When I see drum sets in a local Guitar Center, a lot of time they are tuned like crap. You have to look past that and realize that's just one possible set of frequencies this drum can create. Recently I started tuning my toms way higher than I ever have. From my recordings, they sound like a completely different set of drums compared with the other tunings I previously used. I mean the whole timbre changed. I'm liking it. So, my opinion of my shells are different now because I got a completely different tone from them.

So in a way, I don't think that one go round on a set is nearly enough sonic information to label that set, as there are so many other possibilities.

When I get my Guru's you can bet that I will be experimenting with the wood hoops, metal hoops, different tunings, different heads, to see what frequencies they can really produce.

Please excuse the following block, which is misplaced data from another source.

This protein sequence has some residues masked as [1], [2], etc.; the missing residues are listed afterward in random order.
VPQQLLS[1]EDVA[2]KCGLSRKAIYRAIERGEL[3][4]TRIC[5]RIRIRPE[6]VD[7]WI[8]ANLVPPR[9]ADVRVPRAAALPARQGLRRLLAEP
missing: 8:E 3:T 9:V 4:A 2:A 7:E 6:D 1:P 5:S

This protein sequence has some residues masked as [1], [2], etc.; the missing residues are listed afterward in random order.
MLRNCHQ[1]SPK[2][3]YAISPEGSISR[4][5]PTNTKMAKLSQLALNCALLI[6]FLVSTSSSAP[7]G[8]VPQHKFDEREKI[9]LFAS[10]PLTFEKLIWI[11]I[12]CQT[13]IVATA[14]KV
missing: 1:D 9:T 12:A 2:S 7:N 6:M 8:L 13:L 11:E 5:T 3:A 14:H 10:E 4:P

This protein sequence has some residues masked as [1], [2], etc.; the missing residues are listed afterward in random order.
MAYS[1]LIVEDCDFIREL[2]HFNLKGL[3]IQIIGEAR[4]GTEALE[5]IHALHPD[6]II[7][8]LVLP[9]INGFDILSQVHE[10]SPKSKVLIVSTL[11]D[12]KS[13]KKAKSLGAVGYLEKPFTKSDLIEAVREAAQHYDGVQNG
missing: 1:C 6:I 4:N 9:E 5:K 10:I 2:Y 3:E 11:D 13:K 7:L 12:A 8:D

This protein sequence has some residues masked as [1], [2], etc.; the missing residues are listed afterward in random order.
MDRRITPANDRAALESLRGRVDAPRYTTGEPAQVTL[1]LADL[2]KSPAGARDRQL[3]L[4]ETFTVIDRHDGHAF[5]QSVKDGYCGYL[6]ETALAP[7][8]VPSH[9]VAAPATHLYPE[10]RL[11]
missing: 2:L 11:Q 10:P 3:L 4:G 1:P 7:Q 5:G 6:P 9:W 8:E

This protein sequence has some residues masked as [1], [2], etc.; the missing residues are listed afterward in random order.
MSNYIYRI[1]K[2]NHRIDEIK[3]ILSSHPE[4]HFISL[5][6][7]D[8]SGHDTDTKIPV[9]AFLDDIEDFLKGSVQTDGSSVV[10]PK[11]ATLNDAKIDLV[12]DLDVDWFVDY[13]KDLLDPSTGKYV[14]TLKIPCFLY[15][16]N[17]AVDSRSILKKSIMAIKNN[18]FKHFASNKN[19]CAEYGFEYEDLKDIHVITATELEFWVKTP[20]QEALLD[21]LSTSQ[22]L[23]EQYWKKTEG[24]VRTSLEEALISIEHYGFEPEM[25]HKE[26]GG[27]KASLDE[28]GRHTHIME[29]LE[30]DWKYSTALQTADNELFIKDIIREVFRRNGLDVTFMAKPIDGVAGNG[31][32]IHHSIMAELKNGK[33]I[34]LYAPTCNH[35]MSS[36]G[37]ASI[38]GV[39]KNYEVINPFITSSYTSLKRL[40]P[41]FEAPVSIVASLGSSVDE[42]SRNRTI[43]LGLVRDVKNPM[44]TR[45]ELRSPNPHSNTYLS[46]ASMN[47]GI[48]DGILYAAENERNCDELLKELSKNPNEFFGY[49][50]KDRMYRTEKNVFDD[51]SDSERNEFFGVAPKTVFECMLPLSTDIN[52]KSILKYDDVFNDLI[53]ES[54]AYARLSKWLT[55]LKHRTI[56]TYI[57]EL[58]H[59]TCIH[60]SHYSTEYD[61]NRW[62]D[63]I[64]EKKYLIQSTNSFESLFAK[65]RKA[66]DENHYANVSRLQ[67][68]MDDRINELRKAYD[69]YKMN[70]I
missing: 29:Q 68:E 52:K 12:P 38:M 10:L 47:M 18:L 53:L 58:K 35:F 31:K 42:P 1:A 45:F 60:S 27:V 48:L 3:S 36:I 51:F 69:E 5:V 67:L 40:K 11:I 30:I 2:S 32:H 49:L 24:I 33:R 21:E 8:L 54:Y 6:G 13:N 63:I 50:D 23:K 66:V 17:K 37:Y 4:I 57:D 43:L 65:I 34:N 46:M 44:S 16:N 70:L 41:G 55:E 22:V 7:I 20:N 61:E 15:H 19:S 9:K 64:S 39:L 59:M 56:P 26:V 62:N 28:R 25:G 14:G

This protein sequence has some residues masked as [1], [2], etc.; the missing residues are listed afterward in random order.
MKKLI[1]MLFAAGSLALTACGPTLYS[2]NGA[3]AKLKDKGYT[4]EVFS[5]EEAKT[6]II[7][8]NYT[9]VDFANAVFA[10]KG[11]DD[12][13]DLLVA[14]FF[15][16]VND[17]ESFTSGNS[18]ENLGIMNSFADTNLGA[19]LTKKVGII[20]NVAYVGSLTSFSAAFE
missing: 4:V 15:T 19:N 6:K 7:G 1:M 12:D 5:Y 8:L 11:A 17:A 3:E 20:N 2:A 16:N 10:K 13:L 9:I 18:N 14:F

Plus the room where you evaluate your drums in plays a big role in how the drums sound. If you take a set of drums and play them on a rugged concrete floor with a low ceiling and narrow dimensions, they will sound quite different from the same set at the same tunings on a raised wooden stage in an auditorium.

Probably outside, I'm guessing, is the only way to evaluate a drum because that way the room can't color the resolved tone. I don't think it's quite fair to say that so and so's drums sound like this and that's it. There's a lot more to it than that.
 

tamadrm

Platinum Member